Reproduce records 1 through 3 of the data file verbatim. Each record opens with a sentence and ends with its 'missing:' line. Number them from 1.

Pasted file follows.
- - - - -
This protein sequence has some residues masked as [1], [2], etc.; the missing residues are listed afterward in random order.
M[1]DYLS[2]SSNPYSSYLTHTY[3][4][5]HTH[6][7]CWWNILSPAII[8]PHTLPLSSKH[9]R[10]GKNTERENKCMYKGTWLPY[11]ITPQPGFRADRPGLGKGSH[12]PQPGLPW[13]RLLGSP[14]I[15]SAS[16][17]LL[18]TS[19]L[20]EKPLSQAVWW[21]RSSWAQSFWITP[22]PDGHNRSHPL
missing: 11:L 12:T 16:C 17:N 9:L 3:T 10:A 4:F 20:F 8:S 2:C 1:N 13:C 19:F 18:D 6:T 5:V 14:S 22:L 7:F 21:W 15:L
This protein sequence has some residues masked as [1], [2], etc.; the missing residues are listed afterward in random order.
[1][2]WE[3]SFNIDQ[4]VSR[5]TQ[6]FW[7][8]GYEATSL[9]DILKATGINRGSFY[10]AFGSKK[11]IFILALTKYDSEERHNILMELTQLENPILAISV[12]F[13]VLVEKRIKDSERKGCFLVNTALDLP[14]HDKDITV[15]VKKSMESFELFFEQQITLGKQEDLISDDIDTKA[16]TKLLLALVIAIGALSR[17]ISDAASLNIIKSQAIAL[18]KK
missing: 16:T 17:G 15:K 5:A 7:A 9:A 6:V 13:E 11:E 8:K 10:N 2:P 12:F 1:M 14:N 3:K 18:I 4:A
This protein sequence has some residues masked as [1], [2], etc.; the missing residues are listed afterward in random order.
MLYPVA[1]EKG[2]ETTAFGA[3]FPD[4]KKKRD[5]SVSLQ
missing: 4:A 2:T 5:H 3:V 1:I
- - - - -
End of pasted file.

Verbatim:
This protein sequence has some residues masked as [1], [2], etc.; the missing residues are listed afterward in random order.
M[1]DYLS[2]SSNPYSSYLTHTY[3][4][5]HTH[6][7]CWWNILSPAII[8]PHTLPLSSKH[9]R[10]GKNTERENKCMYKGTWLPY[11]ITPQPGFRADRPGLGKGSH[12]PQPGLPW[13]RLLGSP[14]I[15]SAS[16][17]LL[18]TS[19]L[20]EKPLSQAVWW[21]RSSWAQSFWITP[22]PDGHNRSHPL
missing: 11:L 12:T 16:C 17:N 9:L 3:T 10:A 4:F 20:F 8:S 2:C 1:N 13:C 19:F 18:D 6:T 5:V 14:S 22:L 7:F 21:W 15:L
This protein sequence has some residues masked as [1], [2], etc.; the missing residues are listed afterward in random order.
[1][2]WE[3]SFNIDQ[4]VSR[5]TQ[6]FW[7][8]GYEATSL[9]DILKATGINRGSFY[10]AFGSKK[11]IFILALTKYDSEERHNILMELTQLENPILAISV[12]F[13]VLVEKRIKDSERKGCFLVNTALDLP[14]HDKDITV[15]VKKSMESFELFFEQQITLGKQEDLISDDIDTKA[16]TKLLLALVIAIGALSR[17]ISDAASLNIIKSQAIAL[18]KK
missing: 16:T 17:G 15:K 5:A 7:A 9:A 6:V 13:E 11:E 8:K 10:N 2:P 12:F 1:M 14:N 3:K 18:I 4:A
This protein sequence has some residues masked as [1], [2], etc.; the missing residues are listed afterward in random order.
MLYPVA[1]EKG[2]ETTAFGA[3]FPD[4]KKKRD[5]SVSLQ
missing: 4:A 2:T 5:H 3:V 1:I